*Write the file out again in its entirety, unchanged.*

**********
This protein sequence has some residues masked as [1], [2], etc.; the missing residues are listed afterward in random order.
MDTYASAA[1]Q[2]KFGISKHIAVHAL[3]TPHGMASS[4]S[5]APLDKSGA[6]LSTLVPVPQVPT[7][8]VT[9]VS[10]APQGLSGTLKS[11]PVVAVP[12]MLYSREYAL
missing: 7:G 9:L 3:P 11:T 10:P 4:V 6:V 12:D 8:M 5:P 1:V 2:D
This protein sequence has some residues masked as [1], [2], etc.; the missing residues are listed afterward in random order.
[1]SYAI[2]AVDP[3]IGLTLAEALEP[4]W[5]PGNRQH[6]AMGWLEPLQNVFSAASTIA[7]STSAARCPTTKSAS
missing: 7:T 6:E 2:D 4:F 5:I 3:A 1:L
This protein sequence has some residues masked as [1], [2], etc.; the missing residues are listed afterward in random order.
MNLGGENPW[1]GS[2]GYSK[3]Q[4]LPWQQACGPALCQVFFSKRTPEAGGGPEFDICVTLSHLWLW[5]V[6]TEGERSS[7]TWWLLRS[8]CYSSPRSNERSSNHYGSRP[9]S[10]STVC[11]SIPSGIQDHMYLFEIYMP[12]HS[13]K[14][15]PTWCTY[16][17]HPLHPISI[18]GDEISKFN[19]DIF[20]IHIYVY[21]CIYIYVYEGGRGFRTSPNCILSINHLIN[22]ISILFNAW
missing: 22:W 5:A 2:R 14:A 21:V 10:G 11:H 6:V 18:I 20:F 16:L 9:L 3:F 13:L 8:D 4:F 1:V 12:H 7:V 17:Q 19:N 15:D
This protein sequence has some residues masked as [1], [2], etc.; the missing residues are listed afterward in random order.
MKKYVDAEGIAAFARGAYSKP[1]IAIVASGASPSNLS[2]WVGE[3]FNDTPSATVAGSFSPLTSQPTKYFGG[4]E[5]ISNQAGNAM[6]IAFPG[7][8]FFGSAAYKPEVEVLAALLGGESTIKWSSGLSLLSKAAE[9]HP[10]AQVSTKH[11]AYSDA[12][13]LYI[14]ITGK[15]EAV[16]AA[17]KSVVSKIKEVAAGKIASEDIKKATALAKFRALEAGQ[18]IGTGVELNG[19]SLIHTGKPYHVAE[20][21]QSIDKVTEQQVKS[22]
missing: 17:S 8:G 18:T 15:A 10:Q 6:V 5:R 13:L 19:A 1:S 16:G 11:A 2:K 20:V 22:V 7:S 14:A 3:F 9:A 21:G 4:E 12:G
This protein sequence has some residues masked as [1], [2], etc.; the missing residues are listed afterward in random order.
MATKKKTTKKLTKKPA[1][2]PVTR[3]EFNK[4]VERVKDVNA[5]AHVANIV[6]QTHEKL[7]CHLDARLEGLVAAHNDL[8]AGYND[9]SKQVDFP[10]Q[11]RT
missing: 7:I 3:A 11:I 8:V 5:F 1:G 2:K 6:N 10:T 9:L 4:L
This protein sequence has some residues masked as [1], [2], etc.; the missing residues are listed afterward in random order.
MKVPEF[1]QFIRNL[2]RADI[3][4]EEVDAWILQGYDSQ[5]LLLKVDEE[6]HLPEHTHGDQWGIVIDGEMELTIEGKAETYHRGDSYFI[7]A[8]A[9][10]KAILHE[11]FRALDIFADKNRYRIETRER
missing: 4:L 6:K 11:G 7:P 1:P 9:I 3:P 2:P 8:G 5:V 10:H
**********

This protein sequence has some residues masked as [1], [2], etc.; the missing residues are listed afterward in random order.
MDTYASAA[1]Q[2]KFGISKHIAVHAL[3]TPHGMASS[4]S[5]APLDKSGA[6]LSTLVPVPQVPT[7][8]VT[9]VS[10]APQGLSGTLKS[11]PVVAVP[12]MLYSREYAL
missing: 7:G 9:L 3:P 11:T 10:P 4:V 6:V 12:D 8:M 5:P 1:V 2:D
This protein sequence has some residues masked as [1], [2], etc.; the missing residues are listed afterward in random order.
[1]SYAI[2]AVDP[3]IGLTLAEALEP[4]W[5]PGNRQH[6]AMGWLEPLQNVFSAASTIA[7]STSAARCPTTKSAS
missing: 7:T 6:E 2:D 4:F 5:I 3:A 1:L
This protein sequence has some residues masked as [1], [2], etc.; the missing residues are listed afterward in random order.
MNLGGENPW[1]GS[2]GYSK[3]Q[4]LPWQQACGPALCQVFFSKRTPEAGGGPEFDICVTLSHLWLW[5]V[6]TEGERSS[7]TWWLLRS[8]CYSSPRSNERSSNHYGSRP[9]S[10]STVC[11]SIPSGIQDHMYLFEIYMP[12]HS[13]K[14][15]PTWCTY[16][17]HPLHPISI[18]GDEISKFN[19]DIF[20]IHIYVY[21]CIYIYVYEGGRGFRTSPNCILSINHLIN[22]ISILFNAW
missing: 22:W 5:A 2:R 14:A 21:V 10:G 11:H 6:V 18:I 20:F 16:L 9:L 3:F 13:L 8:D 4:F 1:V 12:H 7:V 17:Q 19:N 15:D
This protein sequence has some residues masked as [1], [2], etc.; the missing residues are listed afterward in random order.
MKKYVDAEGIAAFARGAYSKP[1]IAIVASGASPSNLS[2]WVGE[3]FNDTPSATVAGSFSPLTSQPTKYFGG[4]E[5]ISNQAGNAM[6]IAFPG[7][8]FFGSAAYKPEVEVLAALLGGESTIKWSSGLSLLSKAAE[9]HP[10]AQVSTKH[11]AYSDA[12][13]LYI[14]ITGK[15]EAV[16]AA[17]KSVVSKIKEVAAGKIASEDIKKATALAKFRALEAGQ[18]IGTGVELNG[19]SLIHTGKPYHVAE[20][21]QSIDKVTEQQVKS[22]
missing: 17:S 8:G 18:T 15:A 10:Q 6:V 5:R 13:L 19:A 1:S 16:G 11:A 2:K 20:V 22:V 7:S 14:A 3:F 9:A 21:G 4:E 12:G
This protein sequence has some residues masked as [1], [2], etc.; the missing residues are listed afterward in random order.
MATKKKTTKKLTKKPA[1][2]PVTR[3]EFNK[4]VERVKDVNA[5]AHVANIV[6]QTHEKL[7]CHLDARLEGLVAAHNDL[8]AGYND[9]SKQVDFP[10]Q[11]RT
missing: 7:I 3:A 11:I 8:V 5:F 1:G 2:K 6:N 10:T 9:L 4:L
This protein sequence has some residues masked as [1], [2], etc.; the missing residues are listed afterward in random order.
MKVPEF[1]QFIRNL[2]RADI[3][4]EEVDAWILQGYDSQ[5]LLLKVDEE[6]HLPEHTHGDQWGIVIDGEMELTIEGKAETYHRGDSYFI[7]A[8]A[9][10]KAILHE[11]FRALDIFADKNRYRIETRER
missing: 4:L 6:K 11:G 7:P 1:P 9:I 3:P 2:P 8:G 5:V 10:H